The 1867 Treaty of Medicine Lodge reserved much of the Texas Panhandle as hunting lands for the Indians, however white buffalo hunters ignored the treaty, thus incurring the wrath of the tribes.

At dawn on the morning of June 27th, 1874 several hundred Comanche, Kiowa, Cheyenne warriors led by Quanah Parker and Lone Wolf attacked a semi-permanent hunting camp occupied by 28 men and one woman. Among the buffalo hunters in the group was 20-year-old Bat Masterson and a marksman of some renown named Billy Dixon.

Although outnumbered the hunters were packing high-powered Sharps .50 caliber rifles and the thick adobe walls were impervious to the arrows and lower caliber rifles.

Decades later, Quanah would recount what happened at Adobe Walls. “The Plains Indians were following the advice of a powerful medicine man named White Eagle, who claimed to have the power of raising the dead. White Eagle had promised a great victory, assuring the warriors that the white man’s bullets would fall to the ground, unable to harm them.”

On the morning of the third day of the battle a group of more than a dozen warriors gathered on a high mesa about a mile from the post. White Eagle punctuated the heights of his oratory by raising his staff and shouting, “Today, the victory is ours!” At that very moment, according to Quanah Parker, White Eagle said, “I stop the bullets in gun. Bullets would not penetrate shirts.

Meanwhile down at Adobe Walls, Billy Dixon was taking aim. He was using a Sharps Big Fifty, a single-shot with an octagonal, 34-inch barrel, firing a .50, 600-grain bullet driven by 125 grains of black powder. He dialed in his adjustable rear peep sight and got ready. He was aiming for the group of riders on the bluff, rather than any one particular target, and in later years he would call it a lucky shot, though he also noted, “I was not without confidence in my marksmanship.”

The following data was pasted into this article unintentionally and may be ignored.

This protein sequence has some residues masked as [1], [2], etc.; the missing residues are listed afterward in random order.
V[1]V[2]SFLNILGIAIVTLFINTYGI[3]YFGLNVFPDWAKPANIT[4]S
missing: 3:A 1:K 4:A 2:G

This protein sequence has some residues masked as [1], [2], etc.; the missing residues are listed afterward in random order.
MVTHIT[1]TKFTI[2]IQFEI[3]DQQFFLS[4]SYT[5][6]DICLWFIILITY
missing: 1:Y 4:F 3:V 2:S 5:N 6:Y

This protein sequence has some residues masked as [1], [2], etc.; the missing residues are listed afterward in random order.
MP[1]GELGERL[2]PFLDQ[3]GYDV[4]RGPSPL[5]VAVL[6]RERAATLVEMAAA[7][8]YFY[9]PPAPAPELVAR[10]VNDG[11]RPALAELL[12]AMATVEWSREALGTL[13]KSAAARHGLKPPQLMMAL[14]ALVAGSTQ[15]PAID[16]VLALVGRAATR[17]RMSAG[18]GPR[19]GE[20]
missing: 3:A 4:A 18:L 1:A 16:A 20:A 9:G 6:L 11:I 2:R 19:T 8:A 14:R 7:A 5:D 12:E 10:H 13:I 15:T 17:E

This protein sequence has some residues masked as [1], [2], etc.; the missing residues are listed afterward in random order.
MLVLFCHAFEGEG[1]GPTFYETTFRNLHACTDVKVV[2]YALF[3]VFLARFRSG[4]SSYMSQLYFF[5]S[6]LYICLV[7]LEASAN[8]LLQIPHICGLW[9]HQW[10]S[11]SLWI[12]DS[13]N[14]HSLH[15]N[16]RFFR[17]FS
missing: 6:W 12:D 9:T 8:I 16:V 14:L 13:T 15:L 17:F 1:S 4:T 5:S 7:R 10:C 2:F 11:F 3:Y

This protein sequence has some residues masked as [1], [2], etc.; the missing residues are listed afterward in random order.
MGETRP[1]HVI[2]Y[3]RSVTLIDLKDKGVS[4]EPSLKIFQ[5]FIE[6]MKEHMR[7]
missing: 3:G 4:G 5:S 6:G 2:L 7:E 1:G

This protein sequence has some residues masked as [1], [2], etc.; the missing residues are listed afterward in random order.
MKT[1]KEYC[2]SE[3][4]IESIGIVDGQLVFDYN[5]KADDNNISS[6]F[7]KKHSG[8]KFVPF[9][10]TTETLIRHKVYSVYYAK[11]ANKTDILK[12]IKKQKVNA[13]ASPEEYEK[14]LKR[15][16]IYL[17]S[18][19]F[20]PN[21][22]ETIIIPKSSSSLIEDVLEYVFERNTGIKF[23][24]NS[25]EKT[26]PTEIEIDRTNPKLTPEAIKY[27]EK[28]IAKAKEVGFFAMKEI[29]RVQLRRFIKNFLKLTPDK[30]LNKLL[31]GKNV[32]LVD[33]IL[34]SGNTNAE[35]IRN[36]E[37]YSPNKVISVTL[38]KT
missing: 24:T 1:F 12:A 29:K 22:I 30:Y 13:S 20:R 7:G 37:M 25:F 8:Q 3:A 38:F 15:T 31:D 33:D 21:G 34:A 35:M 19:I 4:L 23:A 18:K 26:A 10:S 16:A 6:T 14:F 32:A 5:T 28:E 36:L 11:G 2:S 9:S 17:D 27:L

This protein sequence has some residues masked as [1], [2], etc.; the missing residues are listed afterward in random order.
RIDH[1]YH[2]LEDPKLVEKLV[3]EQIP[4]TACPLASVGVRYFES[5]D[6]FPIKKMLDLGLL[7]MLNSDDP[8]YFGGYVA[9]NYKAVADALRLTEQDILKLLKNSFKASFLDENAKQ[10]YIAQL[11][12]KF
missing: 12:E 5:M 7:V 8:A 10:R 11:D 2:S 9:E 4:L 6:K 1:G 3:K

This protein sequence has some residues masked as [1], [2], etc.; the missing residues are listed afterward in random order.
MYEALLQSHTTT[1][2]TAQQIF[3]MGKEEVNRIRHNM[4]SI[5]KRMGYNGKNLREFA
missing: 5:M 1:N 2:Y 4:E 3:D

A warrior named Ton-han-kah fell off his horse. It was a full 4.1 seconds later when the warriors heard the distant roar of the Sharps rifle that had fired the shot. That’s when Billy Dixon had his name carved forever in western history.

The shot Dixon fired from his “Big Fifty” Sharps knocked a warrior off his horse nearly a mile away. It was later measured at 1,538 yards. For the remainder of his life Billy modestly claimed his “shot of the century” was just plain luck.

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